Some even started giving themselves electric shocks as the minutes ticked by.
"I think many of them were trying to shock themselves out of boredom," said psychologist Timothy Wilson of the University of Virginia. "It's just a sign of how difficult (being alone with one's thoughts) can be for people.... This isn't something that most people find really enjoyable."
At least, that's the case for people not trained in techniques like meditation, Wilson and co-authors say in a paper released Thursday by the journal Science.
In a series of experiments, college students left their cellphones and other distractions behind and spent six to 15 minutes alone in a sparsely furnished room on campus. They were told to entertain themselves just with their thoughts, or imagine doing one of three pleasant activities like hiking.
The experience was not exactly heaven. On a 9-point scale of enjoyment, their average rating was about in the middle. And about half the participants gave it a rating at the half-way mark or below.
In nonscientific terms, the overall verdict was: Eh.
Doing it at home proved no more enjoyable. When the researchers had 61 people from the community try it at home, about half admitted to cheating by doing things like checking their cell phones, writing or doodling. Their overall results were about the same as with the students.
The most startling experiment involved the electric shock. Students first shocked themselves in the ankle and rated how unpleasant that was. They were asked to imagine being given $5 and to specify how much they would pay to avoid another shock, or to receive one. Then they were told that if they wanted to, they could shock themselves again during their time alone, which ran 15 minutes.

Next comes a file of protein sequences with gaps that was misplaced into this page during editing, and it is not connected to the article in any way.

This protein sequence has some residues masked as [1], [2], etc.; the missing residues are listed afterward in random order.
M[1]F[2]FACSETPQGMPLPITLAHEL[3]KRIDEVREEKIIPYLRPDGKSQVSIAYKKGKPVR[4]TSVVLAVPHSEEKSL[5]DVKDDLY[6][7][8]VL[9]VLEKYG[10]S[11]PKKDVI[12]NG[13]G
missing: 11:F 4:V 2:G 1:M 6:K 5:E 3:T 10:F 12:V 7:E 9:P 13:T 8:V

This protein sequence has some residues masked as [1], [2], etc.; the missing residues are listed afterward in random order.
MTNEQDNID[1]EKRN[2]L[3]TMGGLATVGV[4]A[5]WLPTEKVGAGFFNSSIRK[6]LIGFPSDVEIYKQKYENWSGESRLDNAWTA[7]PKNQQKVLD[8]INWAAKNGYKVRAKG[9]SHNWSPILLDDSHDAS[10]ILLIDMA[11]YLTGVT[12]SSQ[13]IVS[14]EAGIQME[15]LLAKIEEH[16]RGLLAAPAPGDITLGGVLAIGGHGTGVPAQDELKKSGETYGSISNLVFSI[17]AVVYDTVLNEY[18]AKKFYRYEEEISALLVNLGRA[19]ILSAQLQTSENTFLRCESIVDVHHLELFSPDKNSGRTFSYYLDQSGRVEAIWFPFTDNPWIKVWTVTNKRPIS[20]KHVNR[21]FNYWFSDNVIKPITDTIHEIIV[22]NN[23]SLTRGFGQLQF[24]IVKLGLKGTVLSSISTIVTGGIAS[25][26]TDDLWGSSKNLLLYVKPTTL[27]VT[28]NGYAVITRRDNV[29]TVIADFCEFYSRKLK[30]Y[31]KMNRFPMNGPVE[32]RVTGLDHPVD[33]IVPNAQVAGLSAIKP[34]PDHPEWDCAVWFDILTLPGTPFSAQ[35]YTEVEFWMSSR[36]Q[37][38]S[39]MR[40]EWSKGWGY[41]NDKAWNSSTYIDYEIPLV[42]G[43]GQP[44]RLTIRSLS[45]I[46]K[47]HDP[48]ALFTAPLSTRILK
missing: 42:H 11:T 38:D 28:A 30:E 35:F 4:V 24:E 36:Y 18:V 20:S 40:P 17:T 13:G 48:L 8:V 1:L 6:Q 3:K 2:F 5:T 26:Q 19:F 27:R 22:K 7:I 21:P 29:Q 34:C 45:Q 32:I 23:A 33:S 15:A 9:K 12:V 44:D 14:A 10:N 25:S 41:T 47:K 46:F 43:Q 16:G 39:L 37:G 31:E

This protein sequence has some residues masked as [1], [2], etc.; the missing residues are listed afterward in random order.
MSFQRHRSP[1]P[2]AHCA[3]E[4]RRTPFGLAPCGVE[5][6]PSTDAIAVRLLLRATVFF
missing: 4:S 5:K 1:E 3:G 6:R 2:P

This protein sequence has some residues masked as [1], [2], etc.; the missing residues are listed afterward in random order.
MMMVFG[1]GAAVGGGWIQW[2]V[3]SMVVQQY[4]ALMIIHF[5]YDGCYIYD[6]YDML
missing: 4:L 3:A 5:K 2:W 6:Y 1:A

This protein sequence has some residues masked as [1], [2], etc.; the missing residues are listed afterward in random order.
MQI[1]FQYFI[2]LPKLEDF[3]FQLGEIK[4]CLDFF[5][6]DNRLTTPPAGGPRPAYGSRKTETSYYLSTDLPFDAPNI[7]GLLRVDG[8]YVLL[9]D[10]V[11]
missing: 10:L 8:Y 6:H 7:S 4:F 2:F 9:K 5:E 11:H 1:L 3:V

Of the 55 participants, 42 said they would pay to avoid feeling the shock again. But once they were left alone, even some of these volunteers chose to shock themselves anyway; 12 of 18 men and six of 24 women.
Wilson was surprised by the overall results. When the experimenters began the study, "it seemed that it shouldn't be that hard for people to use (their brains) to entertain themselves," he said. "All of us have pleasant memories we can call upon, we can construct stories and fantasies."
Maybe the problem is that while pleasant thoughts pop up naturally while we're doing something like driving or exercising, it's hard to activate them on demand, he said.
"I think it's an issue of mental control. The mind is built to engage in the world and when you give it nothing to engage it, it's hard to keep one train of thought going for very long."
In any case, the result is probably not a consequence of modern-day life, Wilson said, because even in medieval and ancient Roman times, there were complaints that people don't take enough time to contemplate.
Jonathan Schooler, a psychologist at of the University of California, Santa Barbara, who didn't participate in the work, said he found the results "surprising and in some ways a disappointing statement about human nature."
Most people have interesting things to think about "so I don't understand why they find themselves such bad company," Schooler said.
"This is innovative new research, which means it's the beginning of our understanding of this phenomenon, and not the end," Schooler said.